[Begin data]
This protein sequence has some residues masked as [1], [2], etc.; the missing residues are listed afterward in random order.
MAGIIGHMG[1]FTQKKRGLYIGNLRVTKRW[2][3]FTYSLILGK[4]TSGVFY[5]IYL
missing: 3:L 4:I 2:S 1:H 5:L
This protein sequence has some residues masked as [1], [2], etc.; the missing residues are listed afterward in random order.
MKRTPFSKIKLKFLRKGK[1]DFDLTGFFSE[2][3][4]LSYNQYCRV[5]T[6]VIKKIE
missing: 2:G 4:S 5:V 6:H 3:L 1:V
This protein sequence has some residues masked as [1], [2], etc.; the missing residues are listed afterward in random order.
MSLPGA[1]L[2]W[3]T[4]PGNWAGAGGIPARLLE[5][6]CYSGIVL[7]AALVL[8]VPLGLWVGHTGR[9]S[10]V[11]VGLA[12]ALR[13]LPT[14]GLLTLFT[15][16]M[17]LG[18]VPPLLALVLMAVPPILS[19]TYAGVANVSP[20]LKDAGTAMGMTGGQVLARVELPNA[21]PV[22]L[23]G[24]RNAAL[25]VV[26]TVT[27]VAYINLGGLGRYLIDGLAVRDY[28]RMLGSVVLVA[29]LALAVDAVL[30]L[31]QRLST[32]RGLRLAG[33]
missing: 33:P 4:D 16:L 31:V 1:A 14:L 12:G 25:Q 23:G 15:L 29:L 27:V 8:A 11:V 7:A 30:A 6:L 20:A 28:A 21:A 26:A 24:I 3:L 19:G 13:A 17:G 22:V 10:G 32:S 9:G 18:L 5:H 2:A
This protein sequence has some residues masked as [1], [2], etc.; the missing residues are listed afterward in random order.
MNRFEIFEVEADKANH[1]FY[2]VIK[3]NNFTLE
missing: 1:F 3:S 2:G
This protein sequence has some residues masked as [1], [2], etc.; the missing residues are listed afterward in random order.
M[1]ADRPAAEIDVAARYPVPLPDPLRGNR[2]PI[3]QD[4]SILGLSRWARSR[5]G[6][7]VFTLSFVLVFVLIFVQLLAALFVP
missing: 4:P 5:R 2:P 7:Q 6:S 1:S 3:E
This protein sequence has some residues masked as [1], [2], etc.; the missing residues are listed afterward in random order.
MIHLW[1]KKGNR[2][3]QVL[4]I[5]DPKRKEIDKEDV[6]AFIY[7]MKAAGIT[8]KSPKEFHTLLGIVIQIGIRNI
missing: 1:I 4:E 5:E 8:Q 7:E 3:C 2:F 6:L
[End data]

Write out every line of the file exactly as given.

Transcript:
This protein sequence has some residues masked as [1], [2], etc.; the missing residues are listed afterward in random order.
MAGIIGHMG[1]FTQKKRGLYIGNLRVTKRW[2][3]FTYSLILGK[4]TSGVFY[5]IYL
missing: 3:L 4:I 2:S 1:H 5:L
This protein sequence has some residues masked as [1], [2], etc.; the missing residues are listed afterward in random order.
MKRTPFSKIKLKFLRKGK[1]DFDLTGFFSE[2][3][4]LSYNQYCRV[5]T[6]VIKKIE
missing: 2:G 4:S 5:V 6:H 3:L 1:V
This protein sequence has some residues masked as [1], [2], etc.; the missing residues are listed afterward in random order.
MSLPGA[1]L[2]W[3]T[4]PGNWAGAGGIPARLLE[5][6]CYSGIVL[7]AALVL[8]VPLGLWVGHTGR[9]S[10]V[11]VGLA[12]ALR[13]LPT[14]GLLTLFT[15][16]M[17]LG[18]VPPLLALVLMAVPPILS[19]TYAGVANVSP[20]LKDAGTAMGMTGGQVLARVELPNA[21]PV[22]L[23]G[24]RNAAL[25]VV[26]TVT[27]VAYINLGGLGRYLIDGLAVRDY[28]RMLGSVVLVA[29]LALAVDAVL[30]L[31]QRLST[32]RGLRLAG[33]
missing: 33:P 4:D 16:L 31:V 1:A 14:L 12:G 25:Q 23:G 15:L 29:L 27:V 8:A 11:V 7:A 30:A 6:L 20:A 28:A 21:A 26:A 24:I 3:L 19:G 13:A 17:G 22:V 10:G 32:S 9:G 18:L 5:H 2:A
This protein sequence has some residues masked as [1], [2], etc.; the missing residues are listed afterward in random order.
MNRFEIFEVEADKANH[1]FY[2]VIK[3]NNFTLE
missing: 1:F 3:S 2:G
This protein sequence has some residues masked as [1], [2], etc.; the missing residues are listed afterward in random order.
M[1]ADRPAAEIDVAARYPVPLPDPLRGNR[2]PI[3]QD[4]SILGLSRWARSR[5]G[6][7]VFTLSFVLVFVLIFVQLLAALFVP
missing: 4:P 5:R 2:P 7:Q 6:S 1:S 3:E
This protein sequence has some residues masked as [1], [2], etc.; the missing residues are listed afterward in random order.
MIHLW[1]KKGNR[2][3]QVL[4]I[5]DPKRKEIDKEDV[6]AFIY[7]MKAAGIT[8]KSPKEFHTLLGIVIQIGIRNI
missing: 1:I 4:E 5:E 8:Q 7:E 3:C 2:F 6:L